Relative to the claims of Trump-Russia collusion, or lone Russian government meddling in the 2016 U.S. presidential election, the debunked Russiagate hoax hasn’t stopped new efforts to demonize Russia with faulty innuendo. For those of you still believing the hustled Russiagate narratives, kindly provide direct counter replies to Daniel Lazare’s March 20 Strategic Culture Foundation article “Russiagate: The Great Unraveling“, Larry Johnson’s recent commentary “Why is Crowdstrike Confused on Eleven Key Details About the DNC Hack?” and Gareth Porter’s American Conservative piece “U.S. States: We Weren’t Hacked by Russians in 2016” of this past August 16.
The coronavirus pandemic has given Russia bashing a new twist. As was true beforehand, the latest edition of disparaging Russia is short on conclusive supporting facts.
The title of Thomas Rid’s March 16 New York Times article “Can Russia Use the Coronavirus to Sow Discord Among Americans?,” is a tell all, as is his take on (as he puts it) “Russia’s bumbling military spy agency, GRU. It was GRU that was caught red-handed in 2016 meddling in the presidential election.”
Rid’s article diverts to the issue (which he presents as fact) of the USSR and post-Soviet Russia looking to sow ethnic discord in the U.S. – something I partly addressed in my Strategic Culture Foundation article “Getting Real with the U.S. Foreign Policy Establishment Realists“, of this past August 21. Besides the example (in that article) of George Kent suggestively seeking to sow ethnic tension in Russia, I’ll add that the Cold War era U.S. government interacted favorably with the anti-Russian Captive Nations Committee, creating Captive Nations Week (an official U.S. holiday), which (as outlined in its program) portrayed Russia and Russians as a negatively exploitative grouping – something that understandably offended anti-Communist Russian Americans and some others having a sense of universal ethics. So there’s no misunderstanding, I don’t dispute that the USSR made propaganda out of ethnic intolerance in the U.S.
Rid doesn’t lay out how Russia can successfully subvert the U.S. relative to the coronavirus pandemic. He comes across as someone who might downplay instances like the U.S. government’s conducting of chemical experiments on the American population. Is that Soviet and/or Russian disinformation?
James Holmes’ March 20 National Interest article “Beware of Pandemic America“, starts off with this tabloid thought: “Note to China and Russia: despite appearances, the time of coronavirus may not be an opportune time for you to chisel away at America’s global standing.” With this take in mind, it’s somewhat ironic to see EU and NATO member Italy, seeking and getting Chinese and Russian assistance to combat the coronavirus.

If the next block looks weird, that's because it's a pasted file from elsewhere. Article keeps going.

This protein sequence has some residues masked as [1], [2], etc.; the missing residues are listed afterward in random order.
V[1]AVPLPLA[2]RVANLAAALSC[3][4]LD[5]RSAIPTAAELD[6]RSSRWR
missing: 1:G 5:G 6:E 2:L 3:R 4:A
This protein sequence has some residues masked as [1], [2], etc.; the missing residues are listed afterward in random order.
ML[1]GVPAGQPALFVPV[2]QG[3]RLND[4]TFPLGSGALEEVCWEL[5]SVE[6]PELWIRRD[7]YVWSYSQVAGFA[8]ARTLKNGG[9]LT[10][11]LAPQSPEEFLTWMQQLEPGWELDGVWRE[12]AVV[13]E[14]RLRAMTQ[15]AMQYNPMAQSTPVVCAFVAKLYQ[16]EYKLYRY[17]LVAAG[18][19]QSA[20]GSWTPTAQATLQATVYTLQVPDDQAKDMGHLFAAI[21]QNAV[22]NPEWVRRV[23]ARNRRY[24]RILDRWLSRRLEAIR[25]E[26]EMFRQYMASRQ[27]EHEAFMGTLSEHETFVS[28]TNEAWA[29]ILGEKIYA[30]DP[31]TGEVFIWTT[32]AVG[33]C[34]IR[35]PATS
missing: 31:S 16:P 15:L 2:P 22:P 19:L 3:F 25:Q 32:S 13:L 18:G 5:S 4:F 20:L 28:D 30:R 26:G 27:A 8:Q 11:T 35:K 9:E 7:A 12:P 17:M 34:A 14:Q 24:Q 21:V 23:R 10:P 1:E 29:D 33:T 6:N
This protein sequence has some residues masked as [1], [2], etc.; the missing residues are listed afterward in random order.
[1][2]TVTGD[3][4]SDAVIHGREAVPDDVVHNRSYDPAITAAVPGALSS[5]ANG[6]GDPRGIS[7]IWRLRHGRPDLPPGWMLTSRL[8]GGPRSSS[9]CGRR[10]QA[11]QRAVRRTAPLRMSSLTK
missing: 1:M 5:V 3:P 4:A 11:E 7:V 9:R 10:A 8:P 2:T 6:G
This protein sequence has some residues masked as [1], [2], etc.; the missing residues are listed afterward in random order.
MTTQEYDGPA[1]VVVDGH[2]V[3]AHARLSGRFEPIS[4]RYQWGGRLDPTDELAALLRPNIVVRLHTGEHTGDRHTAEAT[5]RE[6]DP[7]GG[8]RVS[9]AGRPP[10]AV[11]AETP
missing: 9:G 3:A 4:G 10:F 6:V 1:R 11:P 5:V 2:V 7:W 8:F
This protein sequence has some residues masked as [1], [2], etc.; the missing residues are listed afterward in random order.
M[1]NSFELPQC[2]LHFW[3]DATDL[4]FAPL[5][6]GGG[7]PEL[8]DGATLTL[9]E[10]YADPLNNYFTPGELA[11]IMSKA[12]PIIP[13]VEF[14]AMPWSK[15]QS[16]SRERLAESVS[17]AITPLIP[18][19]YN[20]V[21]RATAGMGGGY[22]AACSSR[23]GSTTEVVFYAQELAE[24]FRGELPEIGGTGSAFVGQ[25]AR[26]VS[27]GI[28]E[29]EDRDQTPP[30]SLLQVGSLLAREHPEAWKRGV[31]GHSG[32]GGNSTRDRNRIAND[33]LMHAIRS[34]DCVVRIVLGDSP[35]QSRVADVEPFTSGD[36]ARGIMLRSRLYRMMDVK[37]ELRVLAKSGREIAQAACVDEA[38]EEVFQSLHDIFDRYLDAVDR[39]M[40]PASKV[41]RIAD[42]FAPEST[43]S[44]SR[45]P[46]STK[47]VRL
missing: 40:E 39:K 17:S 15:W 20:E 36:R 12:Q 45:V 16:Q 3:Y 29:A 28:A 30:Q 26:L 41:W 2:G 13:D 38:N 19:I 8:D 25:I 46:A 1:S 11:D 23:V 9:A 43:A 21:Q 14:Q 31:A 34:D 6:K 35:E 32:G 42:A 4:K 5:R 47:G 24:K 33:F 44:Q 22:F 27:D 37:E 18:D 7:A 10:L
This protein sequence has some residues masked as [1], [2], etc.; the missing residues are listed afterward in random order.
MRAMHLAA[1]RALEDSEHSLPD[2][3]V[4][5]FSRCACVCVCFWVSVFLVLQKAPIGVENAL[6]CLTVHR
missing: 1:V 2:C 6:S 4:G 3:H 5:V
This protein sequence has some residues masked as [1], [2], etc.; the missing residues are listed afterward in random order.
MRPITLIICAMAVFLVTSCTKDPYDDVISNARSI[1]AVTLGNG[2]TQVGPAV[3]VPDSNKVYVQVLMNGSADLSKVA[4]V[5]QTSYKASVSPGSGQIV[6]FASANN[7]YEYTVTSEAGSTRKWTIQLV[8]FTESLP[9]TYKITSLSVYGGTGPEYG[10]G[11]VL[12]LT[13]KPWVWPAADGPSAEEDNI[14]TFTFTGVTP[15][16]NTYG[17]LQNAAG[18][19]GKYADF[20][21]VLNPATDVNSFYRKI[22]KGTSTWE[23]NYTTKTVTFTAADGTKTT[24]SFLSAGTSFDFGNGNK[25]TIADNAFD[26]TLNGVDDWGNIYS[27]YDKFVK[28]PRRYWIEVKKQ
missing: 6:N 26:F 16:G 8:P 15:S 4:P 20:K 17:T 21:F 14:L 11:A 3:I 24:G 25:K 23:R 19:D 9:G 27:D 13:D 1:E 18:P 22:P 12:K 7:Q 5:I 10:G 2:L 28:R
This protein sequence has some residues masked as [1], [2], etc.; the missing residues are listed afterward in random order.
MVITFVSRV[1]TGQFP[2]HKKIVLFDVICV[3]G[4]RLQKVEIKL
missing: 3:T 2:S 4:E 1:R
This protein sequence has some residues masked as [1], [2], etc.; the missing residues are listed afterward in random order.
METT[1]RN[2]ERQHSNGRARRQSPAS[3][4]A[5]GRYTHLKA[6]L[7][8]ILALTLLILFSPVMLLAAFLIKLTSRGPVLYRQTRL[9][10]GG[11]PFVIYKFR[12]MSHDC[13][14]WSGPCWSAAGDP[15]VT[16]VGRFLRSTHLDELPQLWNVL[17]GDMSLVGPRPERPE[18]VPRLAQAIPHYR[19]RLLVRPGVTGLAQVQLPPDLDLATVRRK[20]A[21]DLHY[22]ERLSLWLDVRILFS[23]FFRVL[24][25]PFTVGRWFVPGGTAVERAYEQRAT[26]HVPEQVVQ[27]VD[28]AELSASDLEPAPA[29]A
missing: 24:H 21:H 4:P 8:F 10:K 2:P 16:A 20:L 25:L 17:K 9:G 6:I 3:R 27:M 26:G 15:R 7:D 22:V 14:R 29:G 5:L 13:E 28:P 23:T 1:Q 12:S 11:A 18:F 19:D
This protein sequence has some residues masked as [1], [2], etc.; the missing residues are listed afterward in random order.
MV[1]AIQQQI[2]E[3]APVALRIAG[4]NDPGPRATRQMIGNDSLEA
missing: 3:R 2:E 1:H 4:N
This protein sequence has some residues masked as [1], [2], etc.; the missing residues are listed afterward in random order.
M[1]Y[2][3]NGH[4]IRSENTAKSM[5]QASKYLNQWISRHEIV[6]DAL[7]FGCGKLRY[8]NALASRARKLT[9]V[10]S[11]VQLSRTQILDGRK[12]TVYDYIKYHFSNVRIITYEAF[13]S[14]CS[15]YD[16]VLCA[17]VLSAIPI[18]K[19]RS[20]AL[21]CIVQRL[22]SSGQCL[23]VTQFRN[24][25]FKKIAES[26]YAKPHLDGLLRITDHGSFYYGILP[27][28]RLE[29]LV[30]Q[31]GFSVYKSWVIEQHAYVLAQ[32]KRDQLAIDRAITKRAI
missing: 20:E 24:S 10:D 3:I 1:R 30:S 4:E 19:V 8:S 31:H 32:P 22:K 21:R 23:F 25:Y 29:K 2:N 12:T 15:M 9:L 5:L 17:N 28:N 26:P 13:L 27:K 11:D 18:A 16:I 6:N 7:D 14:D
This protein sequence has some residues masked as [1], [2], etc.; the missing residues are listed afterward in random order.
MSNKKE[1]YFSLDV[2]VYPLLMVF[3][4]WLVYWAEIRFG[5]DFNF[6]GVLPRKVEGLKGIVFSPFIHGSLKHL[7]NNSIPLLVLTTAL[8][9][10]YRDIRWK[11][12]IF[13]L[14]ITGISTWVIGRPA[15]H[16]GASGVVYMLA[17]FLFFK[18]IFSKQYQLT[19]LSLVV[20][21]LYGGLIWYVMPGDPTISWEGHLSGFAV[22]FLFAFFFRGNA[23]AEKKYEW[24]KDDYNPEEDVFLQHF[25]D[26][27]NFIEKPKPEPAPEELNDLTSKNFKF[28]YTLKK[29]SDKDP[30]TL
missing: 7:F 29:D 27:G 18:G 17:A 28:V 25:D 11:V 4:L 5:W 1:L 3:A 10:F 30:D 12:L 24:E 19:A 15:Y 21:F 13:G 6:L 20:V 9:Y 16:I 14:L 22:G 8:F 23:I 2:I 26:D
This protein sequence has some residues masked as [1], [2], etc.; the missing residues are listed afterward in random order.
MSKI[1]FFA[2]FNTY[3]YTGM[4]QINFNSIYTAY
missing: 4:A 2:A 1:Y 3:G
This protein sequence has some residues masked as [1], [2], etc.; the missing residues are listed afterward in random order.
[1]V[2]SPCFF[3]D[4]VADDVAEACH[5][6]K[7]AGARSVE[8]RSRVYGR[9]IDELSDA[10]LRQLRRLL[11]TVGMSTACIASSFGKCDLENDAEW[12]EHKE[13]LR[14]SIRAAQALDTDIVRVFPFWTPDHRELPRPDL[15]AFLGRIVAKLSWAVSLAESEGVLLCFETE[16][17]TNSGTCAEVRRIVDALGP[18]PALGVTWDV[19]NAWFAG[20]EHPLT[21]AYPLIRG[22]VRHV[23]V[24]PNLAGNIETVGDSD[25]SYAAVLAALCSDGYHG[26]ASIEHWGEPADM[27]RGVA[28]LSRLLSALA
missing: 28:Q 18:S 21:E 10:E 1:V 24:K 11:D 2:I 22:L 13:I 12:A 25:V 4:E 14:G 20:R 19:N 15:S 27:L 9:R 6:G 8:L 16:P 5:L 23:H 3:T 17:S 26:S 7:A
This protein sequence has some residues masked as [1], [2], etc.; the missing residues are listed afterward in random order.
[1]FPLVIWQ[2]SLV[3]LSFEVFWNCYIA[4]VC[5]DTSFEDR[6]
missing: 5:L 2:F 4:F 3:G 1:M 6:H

Does Holmes prefer that Russia and China not assist others in addressing the coronavirus pandemic? China is just now starting to rebound from its bout with the coronavirus. Russia isn’t out of the woods on this challenging health issue. With these factors in place, it doesn’t seem likely that either of these two countries are in an especially improved condition to successfully thwart the U.S.
Holmes’ article references some past historical occurrences which don’t involve Russia or China. His piece ends with a bravado warning about what has happened to some of America’s prior adversaries. Before accepting Holmes’ article, one would think that a realist leaning venue like The National Interest, might ask him to offer examples of where Russia and China might “chisel away at America’s global standing“?
Holmes’ piece is a classic example of not attempting to acknowledge and understand the positions of others being targeted for mischievous behavior, while suggesting that virtue is completely on only one side. When left unchecked, this kind of thinking serves as a recipe for increasing the likelihood of a future conflict. An earnest American red, white and blue patriotism shouldn’t be confused with a rah, rah, red, white and bull skullduggery.
The U.S. remains quite militarily engaged in China’s near abroad, much unlike Beijing’s presence in the Western Hemisphere. With or without the coronavirus, like it or not, China appears destined to achieve greater worldwide influence. For American geo-strategists and some others, managing this likely reality in the peacefully best possible way, seems like the best case scenario.